We’re not talking Teddy Roosevelt, we’re talking intimidation.
There’s been a lot of talk about bullying of hospital staff by physicians and even of bullying by nurses of junior staff and of younger physicians. Hospitals, through their personnel function, and medical staffs, by way of medical staff discipline and physician wellbeing, are expected to police this behavior.
But what about hospitals that tolerate or even institute cultures of corruption, cultures that incentivise nurses and other staff members to intimidate physicians through incident reports that are judged administratively, outside of medical staff due process?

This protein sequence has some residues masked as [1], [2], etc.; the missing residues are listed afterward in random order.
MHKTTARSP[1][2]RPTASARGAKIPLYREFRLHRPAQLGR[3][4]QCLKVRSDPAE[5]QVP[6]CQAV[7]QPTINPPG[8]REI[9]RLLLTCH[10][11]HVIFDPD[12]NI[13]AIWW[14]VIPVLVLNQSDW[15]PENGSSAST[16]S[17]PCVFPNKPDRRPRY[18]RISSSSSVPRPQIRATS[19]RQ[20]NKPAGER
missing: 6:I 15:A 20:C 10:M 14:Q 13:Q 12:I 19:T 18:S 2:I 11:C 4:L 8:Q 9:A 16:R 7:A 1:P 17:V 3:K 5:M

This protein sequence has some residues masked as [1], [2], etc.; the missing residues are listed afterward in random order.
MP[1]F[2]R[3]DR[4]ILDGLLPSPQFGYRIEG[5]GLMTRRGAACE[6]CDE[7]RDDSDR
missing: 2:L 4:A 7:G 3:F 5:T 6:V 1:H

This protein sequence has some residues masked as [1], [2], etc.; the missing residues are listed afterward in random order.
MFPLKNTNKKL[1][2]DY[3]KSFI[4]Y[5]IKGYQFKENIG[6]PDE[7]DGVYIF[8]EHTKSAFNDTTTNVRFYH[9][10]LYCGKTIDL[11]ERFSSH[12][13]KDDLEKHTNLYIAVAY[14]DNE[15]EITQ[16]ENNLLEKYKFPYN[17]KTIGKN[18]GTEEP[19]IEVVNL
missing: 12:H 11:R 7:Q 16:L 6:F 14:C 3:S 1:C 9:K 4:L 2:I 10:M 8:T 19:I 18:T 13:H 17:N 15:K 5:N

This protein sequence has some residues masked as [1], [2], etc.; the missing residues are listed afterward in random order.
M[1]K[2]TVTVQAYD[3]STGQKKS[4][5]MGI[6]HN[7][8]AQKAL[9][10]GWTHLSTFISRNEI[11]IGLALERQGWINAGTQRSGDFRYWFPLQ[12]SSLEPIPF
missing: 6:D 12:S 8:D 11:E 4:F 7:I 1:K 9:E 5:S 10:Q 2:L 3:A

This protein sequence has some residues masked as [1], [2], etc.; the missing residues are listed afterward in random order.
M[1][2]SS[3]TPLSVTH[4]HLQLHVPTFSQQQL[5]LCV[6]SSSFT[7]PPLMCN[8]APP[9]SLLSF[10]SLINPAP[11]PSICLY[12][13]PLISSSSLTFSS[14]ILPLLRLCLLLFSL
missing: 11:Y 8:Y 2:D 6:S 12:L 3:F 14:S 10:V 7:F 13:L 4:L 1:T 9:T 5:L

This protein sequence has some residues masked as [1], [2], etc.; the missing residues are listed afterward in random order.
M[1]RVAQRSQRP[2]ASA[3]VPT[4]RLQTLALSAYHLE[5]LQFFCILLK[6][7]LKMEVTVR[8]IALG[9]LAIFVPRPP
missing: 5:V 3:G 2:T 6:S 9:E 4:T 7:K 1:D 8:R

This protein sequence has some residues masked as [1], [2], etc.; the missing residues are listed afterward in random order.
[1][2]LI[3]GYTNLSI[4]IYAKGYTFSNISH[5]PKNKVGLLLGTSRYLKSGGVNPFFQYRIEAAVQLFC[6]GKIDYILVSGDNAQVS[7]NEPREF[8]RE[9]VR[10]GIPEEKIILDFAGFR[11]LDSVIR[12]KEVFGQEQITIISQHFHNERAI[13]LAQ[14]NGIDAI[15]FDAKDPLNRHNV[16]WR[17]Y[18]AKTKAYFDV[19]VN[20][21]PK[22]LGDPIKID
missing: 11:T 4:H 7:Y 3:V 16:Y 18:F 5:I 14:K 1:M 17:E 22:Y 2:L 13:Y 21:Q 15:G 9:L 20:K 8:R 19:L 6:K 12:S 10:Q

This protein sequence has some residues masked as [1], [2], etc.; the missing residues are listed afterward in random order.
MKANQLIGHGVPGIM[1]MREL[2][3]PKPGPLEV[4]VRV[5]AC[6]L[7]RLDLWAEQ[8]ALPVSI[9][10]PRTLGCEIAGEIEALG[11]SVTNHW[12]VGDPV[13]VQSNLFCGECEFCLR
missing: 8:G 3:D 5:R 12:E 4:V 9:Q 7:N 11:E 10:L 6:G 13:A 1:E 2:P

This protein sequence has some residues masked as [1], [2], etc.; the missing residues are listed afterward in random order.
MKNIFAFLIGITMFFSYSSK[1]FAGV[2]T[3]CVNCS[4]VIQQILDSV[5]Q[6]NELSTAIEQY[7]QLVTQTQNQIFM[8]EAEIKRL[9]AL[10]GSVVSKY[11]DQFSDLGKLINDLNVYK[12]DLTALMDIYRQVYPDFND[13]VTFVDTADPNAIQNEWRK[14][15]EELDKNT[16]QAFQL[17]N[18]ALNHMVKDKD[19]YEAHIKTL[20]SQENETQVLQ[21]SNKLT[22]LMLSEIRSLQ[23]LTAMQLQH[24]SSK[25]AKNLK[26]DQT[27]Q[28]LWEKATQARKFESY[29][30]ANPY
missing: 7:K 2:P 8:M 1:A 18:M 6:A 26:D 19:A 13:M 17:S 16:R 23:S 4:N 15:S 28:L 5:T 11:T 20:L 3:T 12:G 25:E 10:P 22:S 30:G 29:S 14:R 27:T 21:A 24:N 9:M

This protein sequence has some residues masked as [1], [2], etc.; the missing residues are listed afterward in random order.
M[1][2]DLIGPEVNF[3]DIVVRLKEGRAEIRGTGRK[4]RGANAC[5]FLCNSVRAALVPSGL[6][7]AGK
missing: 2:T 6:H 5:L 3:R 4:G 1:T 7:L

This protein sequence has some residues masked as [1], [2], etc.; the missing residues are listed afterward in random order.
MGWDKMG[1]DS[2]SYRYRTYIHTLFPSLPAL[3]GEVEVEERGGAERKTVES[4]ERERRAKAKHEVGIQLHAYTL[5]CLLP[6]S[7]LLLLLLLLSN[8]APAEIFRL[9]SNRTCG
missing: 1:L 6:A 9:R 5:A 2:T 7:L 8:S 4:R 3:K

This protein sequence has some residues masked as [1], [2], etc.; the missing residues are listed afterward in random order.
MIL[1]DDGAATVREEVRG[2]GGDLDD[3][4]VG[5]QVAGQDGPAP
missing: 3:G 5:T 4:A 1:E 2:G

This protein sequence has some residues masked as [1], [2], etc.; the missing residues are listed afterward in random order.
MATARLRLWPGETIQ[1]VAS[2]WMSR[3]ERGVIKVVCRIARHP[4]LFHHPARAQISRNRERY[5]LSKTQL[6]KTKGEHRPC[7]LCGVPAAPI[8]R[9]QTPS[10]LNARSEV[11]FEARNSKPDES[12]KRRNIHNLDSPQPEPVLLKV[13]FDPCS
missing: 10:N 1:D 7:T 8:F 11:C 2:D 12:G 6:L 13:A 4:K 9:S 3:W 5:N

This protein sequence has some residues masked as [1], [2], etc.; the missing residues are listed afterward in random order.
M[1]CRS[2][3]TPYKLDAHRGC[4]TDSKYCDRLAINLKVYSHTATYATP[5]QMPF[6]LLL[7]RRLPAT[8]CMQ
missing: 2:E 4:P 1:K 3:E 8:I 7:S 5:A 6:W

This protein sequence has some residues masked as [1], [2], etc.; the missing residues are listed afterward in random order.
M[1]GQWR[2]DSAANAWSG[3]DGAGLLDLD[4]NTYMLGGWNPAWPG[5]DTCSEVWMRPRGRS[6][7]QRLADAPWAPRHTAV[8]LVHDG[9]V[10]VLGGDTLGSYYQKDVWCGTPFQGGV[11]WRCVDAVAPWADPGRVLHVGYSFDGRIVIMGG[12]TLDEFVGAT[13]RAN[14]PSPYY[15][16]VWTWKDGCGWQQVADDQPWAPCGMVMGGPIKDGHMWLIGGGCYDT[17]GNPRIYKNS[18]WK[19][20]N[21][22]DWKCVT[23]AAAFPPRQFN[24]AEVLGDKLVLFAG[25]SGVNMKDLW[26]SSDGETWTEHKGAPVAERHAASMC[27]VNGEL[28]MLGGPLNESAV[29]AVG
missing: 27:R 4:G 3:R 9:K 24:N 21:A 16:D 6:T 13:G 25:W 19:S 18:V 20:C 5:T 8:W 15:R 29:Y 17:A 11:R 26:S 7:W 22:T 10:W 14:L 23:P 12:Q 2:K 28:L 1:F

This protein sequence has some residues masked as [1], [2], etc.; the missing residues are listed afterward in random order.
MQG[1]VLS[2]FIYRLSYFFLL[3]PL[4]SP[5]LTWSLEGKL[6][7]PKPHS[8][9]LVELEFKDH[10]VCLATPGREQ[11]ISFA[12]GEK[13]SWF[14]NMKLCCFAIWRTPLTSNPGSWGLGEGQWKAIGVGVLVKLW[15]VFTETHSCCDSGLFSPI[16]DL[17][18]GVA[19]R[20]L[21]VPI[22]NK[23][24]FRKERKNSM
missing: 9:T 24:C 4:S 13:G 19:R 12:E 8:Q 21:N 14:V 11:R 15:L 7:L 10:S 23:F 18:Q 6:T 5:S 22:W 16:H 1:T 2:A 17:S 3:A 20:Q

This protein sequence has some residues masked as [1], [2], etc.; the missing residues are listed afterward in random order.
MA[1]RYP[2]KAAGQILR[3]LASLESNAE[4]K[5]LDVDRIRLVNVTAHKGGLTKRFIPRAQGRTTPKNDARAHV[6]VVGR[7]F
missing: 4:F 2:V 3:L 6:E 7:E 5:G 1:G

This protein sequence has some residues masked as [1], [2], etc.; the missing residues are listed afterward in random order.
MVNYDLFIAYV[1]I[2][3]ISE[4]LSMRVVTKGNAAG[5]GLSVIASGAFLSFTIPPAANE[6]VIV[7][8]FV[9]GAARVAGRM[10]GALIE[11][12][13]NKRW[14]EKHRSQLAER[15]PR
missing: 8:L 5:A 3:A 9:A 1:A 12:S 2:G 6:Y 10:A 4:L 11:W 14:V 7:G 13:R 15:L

As the relationship between physicians and hospitals becomes more strained due to hospital-centric notions of healthcare, hospitals are becoming more coercive in thinning the medical staff ranks of independent physicians and twisting arms in order to get the other arms voting for closer “collaboration.”